Not Following the Graduated Driver Licensing (GDL) Laws

In the U.S., each state has a set of Graduated Driver Licensing Laws that are intended to reduce high crash risk in teens by allowing them to gain safe driving experience while curtailing high risk situations like driving with friends in the car or driving at night. Drivers between the ages of 15-19 years old have a much higher vehicle crash risk and the GDL system has effectively lowered teen crashes by an average of 10-30%. By letting your teen wait to get their license until they are 18 years old to bypass the GDL laws, you would be doing an incredible disservice to them and to their safety.

Not Incorporating Web-Based Driving Simulators

Why would you not incorporate web-based driving simulators? They’re a blast! It’s like playing an educational version of Mario Kart and research shows that web-based interferences and materials significantly improve your teen’s driving performance. You and your teen will be able to clock in more practice time, focusing on particular skills in a safe environment.

ESTABLISHING RULES AND EXPECTATIONS WITH YOUR TEEN AROUND DRIVING SAFETY

Having face-to-face conversations with your children and establishing open communication from the get-go around safe driving practices is invaluable. It is the sensible thing to do as a parent and you will inevitably become a trusted and reliable source of support in your teen’s eyes so you can rest easy knowing that you will be in the loop if a situation were to arise.

Start these conversations with your children before they even start driving. Share your own driving experiences and touch on important safety issues like staying alert and focused while driving with friends in the car, and drinking and driving. These may be difficult conversations to have, but clearly defining your expectations early on could possibly prevent a sassy eyeroll, or worse, a blatant disregard for the rules when you go to enforce them post handing over the car keys.

That being said, stay vigilant. Stick to your guns and make sure to dole out consequences when those enforced rules are broken. Pro-tip! Consequences are most effective when there is a time specific task (example: no car for one week). Facing the consequences for one’s actions is part of the learning process and even though you may feel like the ‘bad guy’ in the moment, your teen will move forward as a much better driver.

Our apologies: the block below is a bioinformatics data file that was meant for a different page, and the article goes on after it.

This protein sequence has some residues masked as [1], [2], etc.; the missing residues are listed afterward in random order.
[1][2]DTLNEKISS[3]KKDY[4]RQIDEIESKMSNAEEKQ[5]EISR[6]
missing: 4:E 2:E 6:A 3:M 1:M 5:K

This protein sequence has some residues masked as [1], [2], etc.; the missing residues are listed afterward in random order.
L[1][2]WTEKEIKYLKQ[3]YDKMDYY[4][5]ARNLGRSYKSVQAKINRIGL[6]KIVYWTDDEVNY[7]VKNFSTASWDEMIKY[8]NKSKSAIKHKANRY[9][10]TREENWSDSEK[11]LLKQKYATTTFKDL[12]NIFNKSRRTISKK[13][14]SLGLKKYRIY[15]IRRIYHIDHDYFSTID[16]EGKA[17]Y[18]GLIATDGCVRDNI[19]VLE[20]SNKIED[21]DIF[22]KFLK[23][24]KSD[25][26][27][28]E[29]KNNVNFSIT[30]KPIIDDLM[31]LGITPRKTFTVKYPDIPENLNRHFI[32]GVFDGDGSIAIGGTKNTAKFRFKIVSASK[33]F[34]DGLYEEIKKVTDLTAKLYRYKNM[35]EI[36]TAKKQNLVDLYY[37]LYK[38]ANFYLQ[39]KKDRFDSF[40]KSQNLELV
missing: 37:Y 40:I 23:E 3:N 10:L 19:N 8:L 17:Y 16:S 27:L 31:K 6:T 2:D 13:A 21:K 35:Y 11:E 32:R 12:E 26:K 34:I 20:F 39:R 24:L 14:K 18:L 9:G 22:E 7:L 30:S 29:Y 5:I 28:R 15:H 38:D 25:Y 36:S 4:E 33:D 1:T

Keep your own driving skills in check as well. 36% of teens say that their parents justify their bad driving behavior by using “well I have more experience” as an excuse. Just because you have more experience, doesn’t mean that you yourself are a safe driver. Put away your cell phone, plop your lipstick back into your purse, stop noshing on those pretzels, and turn down the music. Be cognizant-you have an observant teen in the car! You don’t want to make it seem as though the rules aren’t important, so be a good role model.

UPDATE YOUR AUTO INSURANCE AND STAY PROTECTED

Have you revisited your auto insurance policy lately? A lot of times, auto insurance only covers the basics to meet law requirements, which typically entails coverage for the damage you cause to other cars in instances of collision. Your auto insurance should have your back in more ways than one. Don’t hesitate to reach out to Camargo with questions regarding your coverage! Check in to see what your current policy looks like and add your teen to your policy to keep your whole family protected. For a comprehensive view of typical auto insurance policy coverages, check out our Clickable Coverage!

Don’t let your fear or anxiety dominate this pivotal moment in your child’s life. Easier said than done, I know, but this is an exciting time and you are so prepared for this! Do your best to avoid those pesky parental mistakes, execute your family’s driving plan, and your teen will be driving with ease in no time.